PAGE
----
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Nigeria’s non-GSM operators get a big break

Nigerian telecommunications companies operating non-GSM technology, led by Starcomms, had another chance to challenge dominant rivals, such as MTN Group, after takeovers and new investments, the Association of Licensed Telecoms Operators of Nigeria said on Friday.

Starcomms, a Nigerian telecommunications company, said last month that it had reached an agreement with Capcom for investment of cash and assets worth $210 million (R1.8 billion) in return for a 90.5 percent stake, handing over control.

A man walk past a giant advertisement bill board of Nigeria Globacom in Lagos, Nigeria, (AP Photos/Sunday Alamba). Credit: AP

Starcomms will get assets including a licence operated by MTS First Communications and the cellphone business of Multi-Links Telecommunications, giving it the biggest spectrum allocation of any cellular operator in Nigeria and making it the first operator able to run the faster 4G data services in the country, according to the statement.

“There is a huge opportunity in providing broadband from greater funding and the combination of spectrum licences of Starcomms and Multi-links,” Gbenga Adebayo, the president of the association, said last week. “Broadband is required to be competitive in the industry.”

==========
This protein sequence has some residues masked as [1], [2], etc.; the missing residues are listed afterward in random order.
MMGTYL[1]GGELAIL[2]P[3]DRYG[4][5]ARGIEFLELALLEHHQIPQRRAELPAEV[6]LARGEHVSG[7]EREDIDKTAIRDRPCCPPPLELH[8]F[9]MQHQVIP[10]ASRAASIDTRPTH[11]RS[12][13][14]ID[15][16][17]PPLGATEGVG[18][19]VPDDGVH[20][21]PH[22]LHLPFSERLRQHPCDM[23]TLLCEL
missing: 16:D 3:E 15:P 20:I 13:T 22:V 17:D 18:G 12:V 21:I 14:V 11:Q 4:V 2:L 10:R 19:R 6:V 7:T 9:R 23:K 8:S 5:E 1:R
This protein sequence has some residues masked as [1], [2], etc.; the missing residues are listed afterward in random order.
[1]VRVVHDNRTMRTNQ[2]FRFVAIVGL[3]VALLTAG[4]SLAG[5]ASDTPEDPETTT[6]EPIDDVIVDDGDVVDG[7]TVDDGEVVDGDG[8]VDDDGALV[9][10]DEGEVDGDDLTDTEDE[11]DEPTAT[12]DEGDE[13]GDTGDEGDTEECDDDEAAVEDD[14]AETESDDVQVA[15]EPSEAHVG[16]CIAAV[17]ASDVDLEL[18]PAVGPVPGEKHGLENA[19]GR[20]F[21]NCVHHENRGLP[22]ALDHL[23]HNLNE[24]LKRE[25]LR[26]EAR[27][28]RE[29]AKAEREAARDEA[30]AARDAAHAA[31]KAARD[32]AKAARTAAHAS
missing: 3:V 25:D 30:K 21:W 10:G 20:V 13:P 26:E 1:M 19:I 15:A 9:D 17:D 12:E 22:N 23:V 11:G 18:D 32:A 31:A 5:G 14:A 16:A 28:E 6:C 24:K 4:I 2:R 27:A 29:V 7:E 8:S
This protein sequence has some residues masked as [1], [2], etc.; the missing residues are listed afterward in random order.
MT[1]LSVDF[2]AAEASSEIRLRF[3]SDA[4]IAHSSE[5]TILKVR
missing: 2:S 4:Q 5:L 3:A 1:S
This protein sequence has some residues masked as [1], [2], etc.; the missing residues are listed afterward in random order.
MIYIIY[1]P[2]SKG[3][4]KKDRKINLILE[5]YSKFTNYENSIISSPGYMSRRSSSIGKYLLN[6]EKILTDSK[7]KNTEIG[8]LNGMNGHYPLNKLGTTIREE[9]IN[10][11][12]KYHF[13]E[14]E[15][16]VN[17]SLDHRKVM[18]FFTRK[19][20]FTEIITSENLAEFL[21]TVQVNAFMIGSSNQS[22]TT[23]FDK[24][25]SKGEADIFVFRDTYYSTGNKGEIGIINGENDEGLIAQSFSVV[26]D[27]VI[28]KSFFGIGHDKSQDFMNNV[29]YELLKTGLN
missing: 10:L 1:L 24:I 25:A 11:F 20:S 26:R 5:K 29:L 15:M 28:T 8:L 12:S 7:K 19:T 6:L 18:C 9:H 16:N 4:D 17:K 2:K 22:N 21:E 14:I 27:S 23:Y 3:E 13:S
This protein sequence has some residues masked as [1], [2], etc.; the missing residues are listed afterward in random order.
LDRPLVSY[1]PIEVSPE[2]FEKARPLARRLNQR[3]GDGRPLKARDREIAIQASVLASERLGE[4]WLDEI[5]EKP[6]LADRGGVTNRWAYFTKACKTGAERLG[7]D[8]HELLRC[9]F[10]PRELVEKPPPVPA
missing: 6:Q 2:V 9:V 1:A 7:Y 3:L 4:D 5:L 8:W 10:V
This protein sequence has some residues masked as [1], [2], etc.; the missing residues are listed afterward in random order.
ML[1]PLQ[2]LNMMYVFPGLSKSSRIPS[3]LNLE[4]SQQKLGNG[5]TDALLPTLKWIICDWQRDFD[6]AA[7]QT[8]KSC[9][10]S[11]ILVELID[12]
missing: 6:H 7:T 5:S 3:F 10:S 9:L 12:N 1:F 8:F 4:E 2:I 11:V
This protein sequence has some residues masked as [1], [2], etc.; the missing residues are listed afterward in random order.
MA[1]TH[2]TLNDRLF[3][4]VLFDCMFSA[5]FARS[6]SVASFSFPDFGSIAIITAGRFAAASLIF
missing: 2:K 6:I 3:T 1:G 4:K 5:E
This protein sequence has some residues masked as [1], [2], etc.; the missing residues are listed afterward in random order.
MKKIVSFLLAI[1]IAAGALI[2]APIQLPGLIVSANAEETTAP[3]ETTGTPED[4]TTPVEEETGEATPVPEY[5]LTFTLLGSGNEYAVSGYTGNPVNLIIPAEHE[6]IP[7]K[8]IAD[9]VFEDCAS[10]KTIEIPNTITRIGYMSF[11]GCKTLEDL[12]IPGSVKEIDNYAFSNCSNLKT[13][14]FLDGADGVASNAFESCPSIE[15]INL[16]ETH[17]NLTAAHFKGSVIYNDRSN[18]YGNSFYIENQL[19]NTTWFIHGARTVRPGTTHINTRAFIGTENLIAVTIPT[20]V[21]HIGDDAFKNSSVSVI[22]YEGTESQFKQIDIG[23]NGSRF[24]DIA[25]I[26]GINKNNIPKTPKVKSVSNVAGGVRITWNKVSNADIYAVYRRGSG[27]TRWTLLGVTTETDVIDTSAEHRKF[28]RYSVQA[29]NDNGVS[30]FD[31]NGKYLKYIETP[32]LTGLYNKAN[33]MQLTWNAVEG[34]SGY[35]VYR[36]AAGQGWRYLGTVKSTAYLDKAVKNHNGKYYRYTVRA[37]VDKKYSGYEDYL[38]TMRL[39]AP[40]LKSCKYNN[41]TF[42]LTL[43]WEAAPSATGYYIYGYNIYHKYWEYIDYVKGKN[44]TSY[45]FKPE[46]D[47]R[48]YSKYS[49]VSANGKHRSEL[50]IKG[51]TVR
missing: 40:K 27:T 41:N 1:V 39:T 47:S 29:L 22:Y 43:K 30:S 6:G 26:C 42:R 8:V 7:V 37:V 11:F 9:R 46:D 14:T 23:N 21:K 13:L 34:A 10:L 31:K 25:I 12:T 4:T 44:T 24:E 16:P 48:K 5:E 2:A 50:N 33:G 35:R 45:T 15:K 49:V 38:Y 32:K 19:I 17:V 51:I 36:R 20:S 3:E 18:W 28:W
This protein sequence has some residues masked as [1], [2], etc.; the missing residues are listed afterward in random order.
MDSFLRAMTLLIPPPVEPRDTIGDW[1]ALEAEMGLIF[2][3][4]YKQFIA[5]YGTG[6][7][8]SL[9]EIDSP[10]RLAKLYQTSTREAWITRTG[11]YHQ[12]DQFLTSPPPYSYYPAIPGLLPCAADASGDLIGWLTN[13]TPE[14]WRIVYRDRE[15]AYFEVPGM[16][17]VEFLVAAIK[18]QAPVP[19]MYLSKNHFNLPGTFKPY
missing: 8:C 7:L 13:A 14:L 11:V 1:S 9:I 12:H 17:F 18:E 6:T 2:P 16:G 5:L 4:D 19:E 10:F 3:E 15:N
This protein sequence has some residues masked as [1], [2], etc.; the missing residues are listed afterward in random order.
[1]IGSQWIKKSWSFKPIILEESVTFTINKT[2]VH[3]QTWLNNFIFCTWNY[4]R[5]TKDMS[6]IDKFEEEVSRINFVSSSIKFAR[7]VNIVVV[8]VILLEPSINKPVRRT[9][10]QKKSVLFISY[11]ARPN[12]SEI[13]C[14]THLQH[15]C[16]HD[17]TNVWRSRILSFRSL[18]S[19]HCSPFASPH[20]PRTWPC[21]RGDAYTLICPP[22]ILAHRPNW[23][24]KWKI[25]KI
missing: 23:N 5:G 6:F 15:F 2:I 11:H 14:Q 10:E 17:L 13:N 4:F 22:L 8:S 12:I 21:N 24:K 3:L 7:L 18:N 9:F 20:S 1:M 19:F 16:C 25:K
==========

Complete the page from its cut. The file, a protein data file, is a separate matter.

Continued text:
Nigeria has one of Africa’s fastest-growing telecommunications industries, with about 107 million telephone subscribers as of September, according to industry regulator the Nigeria Communications Commission.

The code division multiple access, or CDMA, networks have about 4.8 million customers, or a 3.02 percent share of the country’s phone subscribers, with fixed lines at 0.44 percent and global system of mobile communication, or GSM, at 96.54 percent.

Capcom is a Lagos-based holding company, with investors including Nairobi-based Oldonyo Laro Estate and London-based Helios Investment Partners, a private equity company backed by George Soros.

Capcom would buy Multi-Links from Helios and pay with Starcomms shares, which would make Helios a 10.5 percent shareholder of Starcomms, Funmi Abiola-Odutola, a communications consultant representing Capcom said last week. Fergus Wheeler, a consultant for Helios, declined to comment, saying the discussions were confidential.

“The combination of spectrum allocation of the companies making up Starcomms will count as a competitive advantage,” Akintola Salam, a telecommunications analyst at Financial Derivatives, said.

Inadequate investments have impaired CDMA growth while GSM networks run by South Africa’s MTN, Abu Dhabi-based Emirates Telecommunications, Mumbai-based Bharti Airtel and Nigeria’s Globacom have prospered.

MTN Nigeria, with more than 45 million customers, has a 42 percent share of the country’s phone subscribers. Globacom is second biggest with 19.8 million subscribers, while Airtel is third with 18 million.

“Starcomms and their new backers will be hoping that they leapfrog the GSM guys by investing heavily in LTE 4G,” FBN Capital analyst Bunmi Asaolu said. – Bloomberg

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